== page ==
Bulatao on Wednesday did not dwell on the leak. Rather, he criticized Linick for failing to complete on time a mandatory fiscal 2019 audit of the State Department’s financial statements.

Bulatao, who previously served as Pompeo’s chief operating officer at the CIA, said the missed deadline was such a “critical and deeply disturbing failure” that it put U.S. national security “at considerable risk” and merited a classified briefing after the hearing.

Bulatao also said employee surveys showed substantially lower morale at OIG compared with the broader department.

Rep. Brad Sherman, who is campaigning to succeed Engel as chairman next Congress if Democrats maintain control of the House, pointed out that multiple other U.S. agencies, most infamously the Pentagon, fail to complete their required audits on time and yet their top officials are not fired. A 1990 law required all federal agencies to audit their books each year, but the Defense Department performed just its second audit last year.

“The State Department being a few weeks late with its audit is tiny compared to other agencies being late or nonexistent with their audit reports,” said Sherman, D-Calif.

Sherman also argued that Pompeo, who has seen many employees resign and interest in joining the Foreign Service decline, should be held accountable for morale within the department.

“If you had any integrity you would also be calling for the resignation of Secretary Pompeo,” Sherman said. “All of us in this room know what morale is like in his department.”

Rep. Gregory W. Meeks, D-N.Y., who is also competing for the committee gavel, accused Bulatao of engaging in a cover-up.

“The IG was doing his job and he was stopped by you, the secretary of State and the president of the United States,” he said.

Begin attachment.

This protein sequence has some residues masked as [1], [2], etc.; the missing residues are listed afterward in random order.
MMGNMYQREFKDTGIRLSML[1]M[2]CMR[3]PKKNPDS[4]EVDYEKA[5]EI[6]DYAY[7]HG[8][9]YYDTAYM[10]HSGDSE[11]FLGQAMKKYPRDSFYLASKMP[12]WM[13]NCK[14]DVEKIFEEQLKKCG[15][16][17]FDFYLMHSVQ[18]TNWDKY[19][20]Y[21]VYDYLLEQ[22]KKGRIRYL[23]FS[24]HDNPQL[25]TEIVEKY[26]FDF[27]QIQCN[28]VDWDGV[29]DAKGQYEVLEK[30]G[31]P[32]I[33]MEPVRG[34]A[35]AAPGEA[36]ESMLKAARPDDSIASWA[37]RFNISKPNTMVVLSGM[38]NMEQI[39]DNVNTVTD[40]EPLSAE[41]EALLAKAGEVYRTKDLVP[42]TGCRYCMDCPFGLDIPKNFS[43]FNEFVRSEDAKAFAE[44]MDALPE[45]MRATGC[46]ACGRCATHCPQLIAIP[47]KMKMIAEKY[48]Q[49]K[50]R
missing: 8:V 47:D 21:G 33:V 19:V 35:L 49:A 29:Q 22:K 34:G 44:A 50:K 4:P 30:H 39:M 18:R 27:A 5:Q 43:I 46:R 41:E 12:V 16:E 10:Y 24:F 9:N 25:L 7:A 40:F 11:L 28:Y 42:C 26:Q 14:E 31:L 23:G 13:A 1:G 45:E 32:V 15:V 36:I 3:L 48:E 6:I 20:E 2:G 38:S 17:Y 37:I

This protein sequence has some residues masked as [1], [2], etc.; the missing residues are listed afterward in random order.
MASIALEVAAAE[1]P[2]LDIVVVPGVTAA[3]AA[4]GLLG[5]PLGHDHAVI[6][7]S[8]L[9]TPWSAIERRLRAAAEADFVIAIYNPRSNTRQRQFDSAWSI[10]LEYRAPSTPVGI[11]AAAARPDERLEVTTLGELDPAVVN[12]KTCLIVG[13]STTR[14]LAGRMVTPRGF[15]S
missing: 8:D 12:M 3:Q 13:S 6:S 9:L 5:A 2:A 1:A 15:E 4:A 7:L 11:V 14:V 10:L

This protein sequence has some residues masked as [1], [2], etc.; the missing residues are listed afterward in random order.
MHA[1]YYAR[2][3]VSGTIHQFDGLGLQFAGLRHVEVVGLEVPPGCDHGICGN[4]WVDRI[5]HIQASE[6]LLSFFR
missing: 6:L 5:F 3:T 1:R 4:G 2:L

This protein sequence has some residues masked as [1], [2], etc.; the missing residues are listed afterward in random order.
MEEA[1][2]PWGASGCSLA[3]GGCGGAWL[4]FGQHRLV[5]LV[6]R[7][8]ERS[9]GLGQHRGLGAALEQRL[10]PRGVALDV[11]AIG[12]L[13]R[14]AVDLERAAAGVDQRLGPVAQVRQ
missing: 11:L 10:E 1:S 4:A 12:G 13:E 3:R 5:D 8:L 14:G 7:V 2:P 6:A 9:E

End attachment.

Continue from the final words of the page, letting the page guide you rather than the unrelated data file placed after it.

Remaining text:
Republican lawmakers pointed to the importance of maintaining independent IGs and ensuring proper congressional oversight. But they spent most of the hearing supporting Bulatao’s criticisms of Linick.

Committee Republicans also defended the 2019 arm sales to Gulf countries and praised the Trump administration for securing this week’s normalization of relations agreements between Israel and the United Arab Emirates and Bahrain.

Rep. Adam Kinzinger, R-Ill., speculated that had Linick not been fired, the committee might be investigating the delayed audit.

“We need this committee hopefully after the election to go back to focusing on big, important things going on around the world,” Kinzinger said.

Panel Republicans did not engage with or attempt to defend the allegations, some of which department officials have confirmed in testimony, that Pompeo had his staff run personal errands and used department funding and other resources to host lavish dinners to further his connections to prominent conservative donors and conservative media figures.

“There is at the highest levels of this State Department a fundamental misunderstanding … of the way our government is supposed to work, of the way public service is supposed to work,” Engel said. “It explains why Mr. Pompeo is potentially facing contempt in this body in which he used to serve. I still hope we’ll find a way to avoid that, but we’ll have to see what happens.”